You want customers? Then, show that you are ‘hungry’!

‘Customers pay your salary’ – heard of this? I’m sure you have. if you don’t get customers, then you end up with a poor business; And when your business is poor, you go hungry, ya? It’s a vicious cycle.  We all need to show that we are hungry for customers. By the way, I learn this word, ‘hungry’ from a good friend of mine, Larry. He’s great in sales and in service to his customers.  My story for you today – it’s about my pair of glasses – and how it leads me to learn about the fine skills of customer service excellence.

I suppose it’s a wear-and-tear thing. The screw-head on my spectacle frame broke, and I needed to repair it. Out of convenience, I brought it to an optical shop in the proximty of where my workplace was. The first comment from this lady was she needed to send it to the workshop. I was a little puzzled, wondering why, and not have it repaired at the shop itself. She didn’t explained. Instead, she asked me to hang on while she consulted one of her colleagues. She returned a few minutes later to explain that they could not repair it. Now, I must qualify the fact that she wasn’t nasty or unfriendly. She had the ingredient of a service person. However, what was lacking in one crucial element of service – the apparent lack of explanation.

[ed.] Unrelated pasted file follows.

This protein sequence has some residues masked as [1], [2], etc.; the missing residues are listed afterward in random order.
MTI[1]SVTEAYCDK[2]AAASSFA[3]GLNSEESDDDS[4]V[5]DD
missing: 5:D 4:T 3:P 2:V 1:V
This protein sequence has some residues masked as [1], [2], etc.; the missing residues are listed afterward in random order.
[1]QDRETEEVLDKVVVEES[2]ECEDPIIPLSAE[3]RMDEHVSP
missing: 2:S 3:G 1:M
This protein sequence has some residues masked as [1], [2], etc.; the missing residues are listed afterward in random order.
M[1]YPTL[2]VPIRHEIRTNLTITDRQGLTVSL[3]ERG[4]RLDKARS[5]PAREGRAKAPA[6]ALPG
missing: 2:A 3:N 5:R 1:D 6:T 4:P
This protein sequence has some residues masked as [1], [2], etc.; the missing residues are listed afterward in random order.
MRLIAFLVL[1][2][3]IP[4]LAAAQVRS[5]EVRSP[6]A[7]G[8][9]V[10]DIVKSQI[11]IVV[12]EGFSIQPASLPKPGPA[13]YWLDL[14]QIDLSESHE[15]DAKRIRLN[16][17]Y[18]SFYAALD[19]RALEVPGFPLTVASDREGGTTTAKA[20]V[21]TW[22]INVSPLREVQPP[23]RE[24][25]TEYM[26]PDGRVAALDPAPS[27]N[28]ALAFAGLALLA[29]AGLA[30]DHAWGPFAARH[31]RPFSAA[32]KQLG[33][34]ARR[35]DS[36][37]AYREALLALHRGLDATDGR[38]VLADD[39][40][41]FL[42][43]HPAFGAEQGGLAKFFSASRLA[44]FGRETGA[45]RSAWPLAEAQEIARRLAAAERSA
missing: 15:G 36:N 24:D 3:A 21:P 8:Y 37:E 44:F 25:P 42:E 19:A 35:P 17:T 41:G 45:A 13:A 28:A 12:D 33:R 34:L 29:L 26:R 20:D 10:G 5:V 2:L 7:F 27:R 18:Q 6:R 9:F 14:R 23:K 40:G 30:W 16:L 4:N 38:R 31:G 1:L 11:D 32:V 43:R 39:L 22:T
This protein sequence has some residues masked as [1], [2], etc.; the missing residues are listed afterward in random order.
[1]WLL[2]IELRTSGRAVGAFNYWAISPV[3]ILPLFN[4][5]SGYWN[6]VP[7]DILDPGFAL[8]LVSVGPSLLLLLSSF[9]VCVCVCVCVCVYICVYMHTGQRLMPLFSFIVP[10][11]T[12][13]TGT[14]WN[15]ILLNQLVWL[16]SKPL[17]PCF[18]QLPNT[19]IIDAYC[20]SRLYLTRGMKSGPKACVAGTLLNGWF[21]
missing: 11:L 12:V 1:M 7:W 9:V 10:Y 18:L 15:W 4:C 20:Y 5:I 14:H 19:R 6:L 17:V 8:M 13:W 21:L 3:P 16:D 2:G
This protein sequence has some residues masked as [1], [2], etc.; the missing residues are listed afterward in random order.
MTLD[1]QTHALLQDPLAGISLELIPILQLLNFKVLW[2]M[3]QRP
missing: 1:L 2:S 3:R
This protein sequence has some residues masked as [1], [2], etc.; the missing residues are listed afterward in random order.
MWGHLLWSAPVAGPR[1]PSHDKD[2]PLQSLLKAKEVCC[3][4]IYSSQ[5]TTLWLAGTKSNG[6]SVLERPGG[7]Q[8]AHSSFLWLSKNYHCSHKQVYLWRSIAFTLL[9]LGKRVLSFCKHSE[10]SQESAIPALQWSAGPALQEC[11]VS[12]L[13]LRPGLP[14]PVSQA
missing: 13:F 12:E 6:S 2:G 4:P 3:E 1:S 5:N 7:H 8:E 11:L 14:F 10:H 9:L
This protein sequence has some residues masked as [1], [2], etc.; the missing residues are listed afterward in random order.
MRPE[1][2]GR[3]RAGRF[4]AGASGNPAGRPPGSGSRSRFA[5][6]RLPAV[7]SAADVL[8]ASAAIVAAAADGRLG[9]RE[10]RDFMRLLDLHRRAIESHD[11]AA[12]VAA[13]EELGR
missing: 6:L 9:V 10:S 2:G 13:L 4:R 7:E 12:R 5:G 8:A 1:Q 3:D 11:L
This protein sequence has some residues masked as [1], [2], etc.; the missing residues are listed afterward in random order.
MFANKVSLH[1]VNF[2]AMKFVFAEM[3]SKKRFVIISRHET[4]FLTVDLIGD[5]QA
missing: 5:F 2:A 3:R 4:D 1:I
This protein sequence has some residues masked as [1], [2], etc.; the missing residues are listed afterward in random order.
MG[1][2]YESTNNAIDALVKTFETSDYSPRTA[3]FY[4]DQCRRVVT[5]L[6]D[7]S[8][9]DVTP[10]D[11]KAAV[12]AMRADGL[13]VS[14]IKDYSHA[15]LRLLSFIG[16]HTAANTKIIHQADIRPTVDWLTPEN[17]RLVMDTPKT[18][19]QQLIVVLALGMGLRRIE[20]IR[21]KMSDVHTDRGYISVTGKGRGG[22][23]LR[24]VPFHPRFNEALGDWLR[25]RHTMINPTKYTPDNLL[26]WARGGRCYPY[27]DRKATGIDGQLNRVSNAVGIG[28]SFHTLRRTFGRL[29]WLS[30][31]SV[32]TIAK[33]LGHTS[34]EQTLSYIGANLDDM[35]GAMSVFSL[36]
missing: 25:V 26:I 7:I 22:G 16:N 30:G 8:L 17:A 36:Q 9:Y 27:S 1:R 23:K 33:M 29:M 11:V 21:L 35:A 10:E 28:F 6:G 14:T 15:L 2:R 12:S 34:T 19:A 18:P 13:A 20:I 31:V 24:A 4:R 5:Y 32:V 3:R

Well, I decided that I had to go back to where I made the pair of glasses. By the way, I have been with this optical shop for as long as I could remember… about 20 years perhaps. I probably visited them only about once a year. The interesting thing about the folks here is that they remember their customers by name… wow! And to think that I only visited them about once a year…

The optician (his name – Shawn) here explained that in order to repair the broken-off screw-head, they might have to drill through the screw left inside the little hole. The job, though simple, required a little careful detail to it; so they requested that I leave the glasses with them. Now, I understood why the glasses had to be retained. You see, all it required of me to understand and be willing to do what they advised was a little logical explanation. This was lacking in the first shop I went to. For the past years, whenever I had to make a new pair of glasses, the folks in this optical shop would tirelessly explain details which I needed to know before I was willing to part with my hard-earned money for a pair of glasses with new improved features.

Yes, in service, we are to be endowed with the service-like attitude of wearing a smile, greeting cheerfully, be nice with your words, and so on. May I add one more important trait of a service person – be knowledgeable, and ready to explain, willingly and enthusiastically when the situation calls for it.  We should also remember to explain it in layman terms, and not utterly confused our customers.


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